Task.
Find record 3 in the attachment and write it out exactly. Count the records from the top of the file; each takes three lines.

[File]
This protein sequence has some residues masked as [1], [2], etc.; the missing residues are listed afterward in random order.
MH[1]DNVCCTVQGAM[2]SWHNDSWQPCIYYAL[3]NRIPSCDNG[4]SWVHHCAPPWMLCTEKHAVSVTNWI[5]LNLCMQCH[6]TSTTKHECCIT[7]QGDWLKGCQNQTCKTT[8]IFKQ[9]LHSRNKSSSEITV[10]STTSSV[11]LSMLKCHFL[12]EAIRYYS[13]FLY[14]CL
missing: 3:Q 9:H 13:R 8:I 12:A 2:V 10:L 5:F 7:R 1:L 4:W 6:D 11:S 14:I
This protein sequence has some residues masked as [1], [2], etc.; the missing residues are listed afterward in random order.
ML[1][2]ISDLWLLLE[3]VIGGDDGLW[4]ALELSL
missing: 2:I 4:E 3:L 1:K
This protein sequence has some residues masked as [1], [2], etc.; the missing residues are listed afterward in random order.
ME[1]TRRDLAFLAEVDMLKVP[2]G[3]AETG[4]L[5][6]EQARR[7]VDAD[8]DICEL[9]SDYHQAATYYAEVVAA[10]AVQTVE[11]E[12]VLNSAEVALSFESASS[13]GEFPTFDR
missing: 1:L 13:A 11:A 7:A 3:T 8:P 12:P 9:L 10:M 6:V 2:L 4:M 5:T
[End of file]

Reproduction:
This protein sequence has some residues masked as [1], [2], etc.; the missing residues are listed afterward in random order.
ME[1]TRRDLAFLAEVDMLKVP[2]G[3]AETG[4]L[5][6]EQARR[7]VDAD[8]DICEL[9]SDYHQAATYYAEVVAA[10]AVQTVE[11]E[12]VLNSAEVALSFESASS[13]GEFPTFDR
missing: 1:L 13:A 11:A 7:A 3:T 8:P 12:P 9:L 10:M 6:V 2:L 4:M 5:T